fourth scoop means supported by the second partition member for covering the fluid passage port thereof, the fourth scoop means having a lower end portion terminating a distance below the fluid passage port of the second partition member, the lower end of the fourth scoop means having a fluid inlet port which openly communicates with the fluid passage port of the second partition member.
13. The apparatus of claim 12 further comprising:
weir means supported by the housing for removing froth from the surface of the wastewater in the separation zone, the quiescent zone, the air flotation zone, and the effluent discharge zone, the weir means being selectively adjustable between a retracted position and an extended position, in the retracted position the weir means being disposed substantially adjacent the housing, in the extended position the weir means extending upwardly a selected distance above the housing so as to selectively control the amount of froth skimmed from the surface of the wastewater.
14. The apparatus of claim 7 further comprising:
weir means supported by the housing for removing froth from the surface of the wastewater in the separation zone, the quiescent zone and the effluent discharge zone, the weir means being selectively adjustable between a retracted position and an extended position, in the retracted position the weir means being disposed substantially adjacent the housing, in the extended position the weir means extending upwardly a selected distance above the housing so as to selectively control the amount of froth skimmed from the surface of the wastewater.
15. The apparatus of claim 4 wherein the lower end portion of the second baffle member terminates a second distance from the bottom of the housing so as to provide a lower fluid passageway from the separation zone to the quiescent zone, the second distance between the lower end portion of the second baffle member and the bottom of the housing being less than the first distance between the lower end portion of the first baffle member and the bottom of the housing, and the wastewater in the separation zone forming a lower layer of wastewater containing increased amounts of denser materials exceeding the density of water with the lower layer of wastewater passing from the separation zone through the lower fluid passageway and into the quiescent zone, the suspended solids and oil and grease remaining in the wastewater remaining on a surface of an upper layer in the quiescent zone while the denser solids sink to a bottom layer in the quiescent zone and the middle layer being formed in the quiescent zone containing treated wastewater.
16. The apparatus of claim 1 further comprising:
means for injecting compressed air into the water prior to the water being sprayed by the spray means into the mixing zone.
17. The apparatus of claim 10 further comprising:
first scoop means supported by the effluent reservoir for covering the fluid inlet opening therein, the first scoop means having a lower end portion which terminates a distance below the fluid inlet opening of the effluent reservoir assembly the lower end portion of the first scoop means having a fluid inlet port which openly communicates with the fluid inlet opening of the effluent reservoir assembly.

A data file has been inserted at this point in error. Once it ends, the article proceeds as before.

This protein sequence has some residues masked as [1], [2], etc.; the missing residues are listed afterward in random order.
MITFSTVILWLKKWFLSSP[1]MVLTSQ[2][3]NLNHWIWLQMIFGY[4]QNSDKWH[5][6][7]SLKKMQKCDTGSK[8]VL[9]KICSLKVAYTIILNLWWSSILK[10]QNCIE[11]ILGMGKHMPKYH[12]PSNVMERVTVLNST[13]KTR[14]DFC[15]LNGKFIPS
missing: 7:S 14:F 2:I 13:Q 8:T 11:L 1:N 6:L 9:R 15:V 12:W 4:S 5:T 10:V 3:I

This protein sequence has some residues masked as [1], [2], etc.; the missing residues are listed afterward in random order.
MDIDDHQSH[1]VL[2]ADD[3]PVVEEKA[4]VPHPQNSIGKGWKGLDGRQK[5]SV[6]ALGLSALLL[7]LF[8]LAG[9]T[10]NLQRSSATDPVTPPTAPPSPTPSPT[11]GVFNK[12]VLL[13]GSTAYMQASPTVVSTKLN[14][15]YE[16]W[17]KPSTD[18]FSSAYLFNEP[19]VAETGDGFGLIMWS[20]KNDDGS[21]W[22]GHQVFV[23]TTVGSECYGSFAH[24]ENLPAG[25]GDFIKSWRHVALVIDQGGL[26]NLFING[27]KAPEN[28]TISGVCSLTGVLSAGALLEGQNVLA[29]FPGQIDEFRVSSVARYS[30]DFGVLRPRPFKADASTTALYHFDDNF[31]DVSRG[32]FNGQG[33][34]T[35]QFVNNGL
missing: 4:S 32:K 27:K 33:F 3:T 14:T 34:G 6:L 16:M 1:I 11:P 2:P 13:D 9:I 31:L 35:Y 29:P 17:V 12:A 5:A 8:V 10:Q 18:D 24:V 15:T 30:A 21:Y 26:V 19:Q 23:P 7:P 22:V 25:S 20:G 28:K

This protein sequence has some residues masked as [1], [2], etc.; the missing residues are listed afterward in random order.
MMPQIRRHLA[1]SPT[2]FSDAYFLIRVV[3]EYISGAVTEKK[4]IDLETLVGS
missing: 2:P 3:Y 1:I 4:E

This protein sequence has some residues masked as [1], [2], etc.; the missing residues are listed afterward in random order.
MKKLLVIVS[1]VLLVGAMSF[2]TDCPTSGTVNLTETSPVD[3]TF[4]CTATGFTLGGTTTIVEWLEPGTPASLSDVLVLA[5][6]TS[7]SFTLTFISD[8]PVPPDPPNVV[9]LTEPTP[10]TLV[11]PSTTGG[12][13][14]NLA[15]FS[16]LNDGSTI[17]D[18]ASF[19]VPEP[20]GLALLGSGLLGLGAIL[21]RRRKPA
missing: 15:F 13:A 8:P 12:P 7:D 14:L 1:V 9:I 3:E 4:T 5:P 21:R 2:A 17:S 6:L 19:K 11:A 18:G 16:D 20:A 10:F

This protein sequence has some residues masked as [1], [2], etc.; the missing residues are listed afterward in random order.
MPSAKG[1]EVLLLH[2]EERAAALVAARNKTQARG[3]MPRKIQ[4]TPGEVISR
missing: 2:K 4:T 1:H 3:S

18. The apparatus of claim 17 further comprising:
second scoop means supported by the angularly disposed baffle member for covering the fluid flow port therein, the second scoop means having a lower end portion which terminates a distance below the fluid flow port of the angularly disposed baffle member, the lower end portion of the second scoop means having a fluid inlet port which openly communicates with the fluid flow port of the angularly disposed baffle member.
19. The apparatus of claim 16 further comprising:
means for regulating the pressure of the compressed air injected into the wastewater prior to the waste water being introduced into the mixing zone for adjusting the size of the large air bubbles in the mixing zone; and
means for regulating the pressure of the compressed air injected into the water being sprayed in the mixing zone by the spray means for adjusting the reduction in the size of the large air bubbles in the mixing zone.
20. An apparatus for removing contaminates from industrial wastewater to produce an effluent suitable for discharge or recycle, the apparatus comprising:
a housing having a bottom and defining an internal chamber, the internal chamber having a plurality of serially connected treatment cells comprising a first treatment cell and a terminal treatment cell, each of the treatment cells having a mixing zone, a separation zone, a quiescent zone and a reservoir zone, the housing cooperating with the terminal treatment cell to define an effluent discharge zone, the housing having an inlet port communicating with the mixing zone of the first treatment cell and an outlet port communicating with the effluent discharge zone;
means for introducing wastewater into the mixing zone of the first treatment cell via the inlet port of the housing means for introducing air into the wastewater prior to the wastewater being introduced into the mixing zone in an amount sufficient so that large air bubbles are formed in the mixing zone;
spray means for spraying water into the mixing zone of each of the treatment cells so that the sprayed water contacts the large air bubbles in the mixing zone and substantially reduces the size of the large air bubbles in the mixing zone;
effluent transfer means for selectively passing a portion of a treated wastewater from each of the reservoir zones, to the mixing zone of each subsequently disposed treatment cell;
means for introducing air into the treated wastewater prior to discharge of the treated wastewater into the mixing zone of the subsequent treatment cell so that large air bubbles are formed in the mixing zone of said subsequent treatment cell;